Let's Make Robots!

push-pull tri-state motor driver

I am working on a small bot that will use 1.5v pager motors and run from 2 AAA batteries.  The brains will be an 8 pin PIC. So I am looking for ways to conserve pins as much as possible.  I have been inspired by the Y bridge  and tri-stating work that I have seen here, but I am really aggressivly trying to reduce the part count on this bot.  So,  I thought I would try the trick that the Big Trak uses to only use a half-bridge for motor drivers, but I need it to use only 1 pin per motor, not 2.  So after noodling around a bit and trying some things.  I finally arrived at a very simple solution by turning a typical half-bridge upside down:

setting the pin to 1 will go one way, 0 the other, and Z will coast.  Setting it up on the bread board and my favorite prototyping tool, the sparkfun simon game.  I have proved that it functions, but it may need some tweeking of the base resistors to get more current to the motors.  Here is the proof video:

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Yes,  that is the plan. I'm hoping that there is enough torque for the motors to drag the batteries around.

I think that is a problem with your design.

According to the datasheet, based on the current flowing through it, Q1 have a Vce of 0.2V - 1.7V. When you open Q1 by provding a low voltage to his base, Q1 emitter will be somewhere around 0.2V if the current is small so Q1 will close because base voltage will be lower then emiter voltage. Then the emiter voltage will rise again to 1.5V (through the motor) and Q1 will open again and the process repeats. If the current is higher Q1 will have a bigger Vce and the cycle will have a higher frequency.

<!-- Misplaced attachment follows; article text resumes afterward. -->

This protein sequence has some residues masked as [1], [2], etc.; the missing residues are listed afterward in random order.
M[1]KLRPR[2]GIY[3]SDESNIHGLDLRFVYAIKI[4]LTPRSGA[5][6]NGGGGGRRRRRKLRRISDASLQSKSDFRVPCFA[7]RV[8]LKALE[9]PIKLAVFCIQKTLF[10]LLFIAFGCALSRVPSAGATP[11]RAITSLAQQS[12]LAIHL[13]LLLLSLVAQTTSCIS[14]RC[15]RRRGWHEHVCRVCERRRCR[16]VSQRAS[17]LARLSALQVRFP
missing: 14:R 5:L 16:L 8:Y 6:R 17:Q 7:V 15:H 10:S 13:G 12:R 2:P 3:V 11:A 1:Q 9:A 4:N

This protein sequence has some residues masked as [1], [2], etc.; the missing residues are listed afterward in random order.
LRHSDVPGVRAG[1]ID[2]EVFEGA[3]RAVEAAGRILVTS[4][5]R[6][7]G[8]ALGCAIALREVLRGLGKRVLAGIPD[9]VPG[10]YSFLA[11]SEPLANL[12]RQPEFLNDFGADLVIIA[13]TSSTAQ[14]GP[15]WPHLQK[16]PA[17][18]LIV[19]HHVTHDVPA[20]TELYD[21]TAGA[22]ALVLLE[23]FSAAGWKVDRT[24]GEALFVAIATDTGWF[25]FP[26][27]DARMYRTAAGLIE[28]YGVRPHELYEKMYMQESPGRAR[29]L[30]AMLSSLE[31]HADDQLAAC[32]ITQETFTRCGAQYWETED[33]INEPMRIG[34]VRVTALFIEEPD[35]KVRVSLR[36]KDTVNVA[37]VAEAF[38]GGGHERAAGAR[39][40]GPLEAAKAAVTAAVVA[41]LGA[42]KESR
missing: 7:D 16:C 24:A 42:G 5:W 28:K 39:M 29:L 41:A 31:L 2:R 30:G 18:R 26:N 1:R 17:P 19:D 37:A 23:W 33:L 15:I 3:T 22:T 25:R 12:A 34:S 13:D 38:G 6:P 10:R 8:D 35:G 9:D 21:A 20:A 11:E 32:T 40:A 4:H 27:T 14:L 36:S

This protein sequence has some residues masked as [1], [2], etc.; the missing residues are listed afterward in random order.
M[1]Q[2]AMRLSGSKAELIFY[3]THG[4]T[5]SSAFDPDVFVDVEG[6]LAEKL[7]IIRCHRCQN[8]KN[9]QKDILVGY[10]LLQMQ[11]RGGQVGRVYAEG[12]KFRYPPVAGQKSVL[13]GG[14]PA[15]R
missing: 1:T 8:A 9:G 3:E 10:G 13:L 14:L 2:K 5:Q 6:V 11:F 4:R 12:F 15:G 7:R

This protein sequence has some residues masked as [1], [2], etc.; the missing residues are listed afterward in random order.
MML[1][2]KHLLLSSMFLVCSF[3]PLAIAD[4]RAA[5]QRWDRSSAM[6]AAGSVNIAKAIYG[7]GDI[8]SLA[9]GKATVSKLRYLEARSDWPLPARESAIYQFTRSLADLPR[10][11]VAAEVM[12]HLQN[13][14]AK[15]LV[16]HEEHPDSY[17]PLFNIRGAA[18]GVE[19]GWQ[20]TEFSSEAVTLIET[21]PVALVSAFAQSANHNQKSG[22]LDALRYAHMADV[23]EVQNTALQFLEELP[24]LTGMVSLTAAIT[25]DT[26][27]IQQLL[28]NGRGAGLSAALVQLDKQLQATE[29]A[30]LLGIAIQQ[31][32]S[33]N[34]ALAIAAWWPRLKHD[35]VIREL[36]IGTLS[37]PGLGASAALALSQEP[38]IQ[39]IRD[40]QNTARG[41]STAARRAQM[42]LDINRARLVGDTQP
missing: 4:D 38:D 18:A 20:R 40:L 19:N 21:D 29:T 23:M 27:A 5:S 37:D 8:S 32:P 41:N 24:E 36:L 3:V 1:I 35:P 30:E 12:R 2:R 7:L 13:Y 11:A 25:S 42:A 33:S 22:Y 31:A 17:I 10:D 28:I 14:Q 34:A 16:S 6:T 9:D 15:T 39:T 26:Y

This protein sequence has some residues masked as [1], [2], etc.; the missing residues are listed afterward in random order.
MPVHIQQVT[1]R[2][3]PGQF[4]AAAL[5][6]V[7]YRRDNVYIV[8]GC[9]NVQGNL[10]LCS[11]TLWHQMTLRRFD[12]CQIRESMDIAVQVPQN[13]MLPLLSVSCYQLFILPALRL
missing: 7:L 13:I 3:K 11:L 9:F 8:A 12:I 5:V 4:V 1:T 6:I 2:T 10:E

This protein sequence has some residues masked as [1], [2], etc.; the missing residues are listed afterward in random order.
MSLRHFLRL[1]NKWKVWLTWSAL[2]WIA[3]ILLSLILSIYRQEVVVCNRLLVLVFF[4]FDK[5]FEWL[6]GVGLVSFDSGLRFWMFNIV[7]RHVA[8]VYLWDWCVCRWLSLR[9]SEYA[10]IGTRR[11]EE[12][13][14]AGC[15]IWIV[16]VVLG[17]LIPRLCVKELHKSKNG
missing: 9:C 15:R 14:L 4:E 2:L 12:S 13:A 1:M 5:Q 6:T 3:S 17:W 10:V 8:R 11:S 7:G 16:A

For cr1cx I have used a design very simmilar to the one mentioned by you for BigTrak and the current through the motors was low because of the BJT's Vce. So I have switched to relays.

For efficiency, use FETs, see OddBot's design.

 

I am having some issues with current and it is proppably due to the Vce drop but I don't follow your explanation. Q2 is a PNP so it should be conducting when the emiter voltage is higher than the base voltage. But then again I may not be thinking straight

In your drawing Q1 is PNP.

When the input pin is in the tri-state condition both Q1 and do not conduc current so the Q1's emitter potential is 1.5V through the motor. If the input pin goes low (max 0.6V according to microchip's datasheets) Q1 will conduct current because Vbe is -0.9V.

If the current through Q1 is like 150mA then Q1's emiter will be 0.4V (from the datasheet). Now Vbe will be 0.2V and Q1 will stop conducting current. Q1 emitter will go to 1.5V through the motor and the process will repeat makeing it oscillate.

Basically, Q1 will not oscillate when conducting only if his emitter potential will not go bellow 1.3V which is not a feasible condition leaving you with only 0.2V for the motor.

I think that  FET transistors may solve the problem.

How are fets going to behave in the tri-state mode?   Will the tri-state leave the fets in an "undefined" state?

You'll need to add an appropriate pull-up/down resistor to the gate of each FET, which will hold it in the off state when you set the control pin to high-Z/tri-state.

Nice minimalist design dolabra. Splitting the power supply isn't normally that viable, but for your tiny pager motors it could work quite well.

I'm guessing you'll have two such bridges & motors for moving the bot around? If so, consider installing one motor 'backwards' so that when the bot is moving forwards (or backwards) one bridge will have the PNP active and the other will have the NPN active. That way you won't wear out one battery much faster than the other.